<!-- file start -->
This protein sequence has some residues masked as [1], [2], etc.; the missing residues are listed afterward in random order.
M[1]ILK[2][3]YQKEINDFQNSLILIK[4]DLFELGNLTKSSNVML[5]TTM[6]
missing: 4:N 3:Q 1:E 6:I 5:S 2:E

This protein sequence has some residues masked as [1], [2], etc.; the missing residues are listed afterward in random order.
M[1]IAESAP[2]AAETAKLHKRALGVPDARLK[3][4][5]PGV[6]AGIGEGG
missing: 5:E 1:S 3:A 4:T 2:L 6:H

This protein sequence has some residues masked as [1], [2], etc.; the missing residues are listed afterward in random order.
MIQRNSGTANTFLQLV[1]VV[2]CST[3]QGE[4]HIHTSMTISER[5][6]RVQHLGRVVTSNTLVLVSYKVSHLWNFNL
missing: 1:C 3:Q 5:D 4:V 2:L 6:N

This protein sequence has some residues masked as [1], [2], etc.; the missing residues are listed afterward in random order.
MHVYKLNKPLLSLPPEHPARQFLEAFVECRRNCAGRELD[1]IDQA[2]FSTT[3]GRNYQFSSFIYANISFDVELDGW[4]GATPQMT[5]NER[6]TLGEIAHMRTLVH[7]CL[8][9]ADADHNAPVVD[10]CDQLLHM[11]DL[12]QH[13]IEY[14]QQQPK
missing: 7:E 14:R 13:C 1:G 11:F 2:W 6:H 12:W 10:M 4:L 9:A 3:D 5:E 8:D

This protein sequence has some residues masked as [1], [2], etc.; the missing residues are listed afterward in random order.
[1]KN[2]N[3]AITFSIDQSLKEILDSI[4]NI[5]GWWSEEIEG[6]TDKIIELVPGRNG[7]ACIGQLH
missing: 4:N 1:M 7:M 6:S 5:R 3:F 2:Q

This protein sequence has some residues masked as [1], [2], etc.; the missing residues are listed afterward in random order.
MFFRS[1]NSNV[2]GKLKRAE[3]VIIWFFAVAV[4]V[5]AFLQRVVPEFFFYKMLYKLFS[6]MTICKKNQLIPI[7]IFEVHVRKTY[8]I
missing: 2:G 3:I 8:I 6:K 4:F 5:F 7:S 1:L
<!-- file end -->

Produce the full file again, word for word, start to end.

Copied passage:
This protein sequence has some residues masked as [1], [2], etc.; the missing residues are listed afterward in random order.
M[1]ILK[2][3]YQKEINDFQNSLILIK[4]DLFELGNLTKSSNVML[5]TTM[6]
missing: 4:N 3:Q 1:E 6:I 5:S 2:E

This protein sequence has some residues masked as [1], [2], etc.; the missing residues are listed afterward in random order.
M[1]IAESAP[2]AAETAKLHKRALGVPDARLK[3][4][5]PGV[6]AGIGEGG
missing: 5:E 1:S 3:A 4:T 2:L 6:H

This protein sequence has some residues masked as [1], [2], etc.; the missing residues are listed afterward in random order.
MIQRNSGTANTFLQLV[1]VV[2]CST[3]QGE[4]HIHTSMTISER[5][6]RVQHLGRVVTSNTLVLVSYKVSHLWNFNL
missing: 1:C 3:Q 5:D 4:V 2:L 6:N

This protein sequence has some residues masked as [1], [2], etc.; the missing residues are listed afterward in random order.
MHVYKLNKPLLSLPPEHPARQFLEAFVECRRNCAGRELD[1]IDQA[2]FSTT[3]GRNYQFSSFIYANISFDVELDGW[4]GATPQMT[5]NER[6]TLGEIAHMRTLVH[7]CL[8][9]ADADHNAPVVD[10]CDQLLHM[11]DL[12]QH[13]IEY[14]QQQPK
missing: 7:E 14:R 13:C 1:G 11:F 2:W 6:H 12:W 10:M 4:L 9:A 3:D 5:E 8:D

This protein sequence has some residues masked as [1], [2], etc.; the missing residues are listed afterward in random order.
[1]KN[2]N[3]AITFSIDQSLKEILDSI[4]NI[5]GWWSEEIEG[6]TDKIIELVPGRNG[7]ACIGQLH
missing: 4:N 1:M 7:M 6:S 5:R 3:F 2:Q

This protein sequence has some residues masked as [1], [2], etc.; the missing residues are listed afterward in random order.
MFFRS[1]NSNV[2]GKLKRAE[3]VIIWFFAVAV[4]V[5]AFLQRVVPEFFFYKMLYKLFS[6]MTICKKNQLIPI[7]IFEVHVRKTY[8]I
missing: 2:G 3:I 8:I 6:K 4:F 5:F 7:S 1:L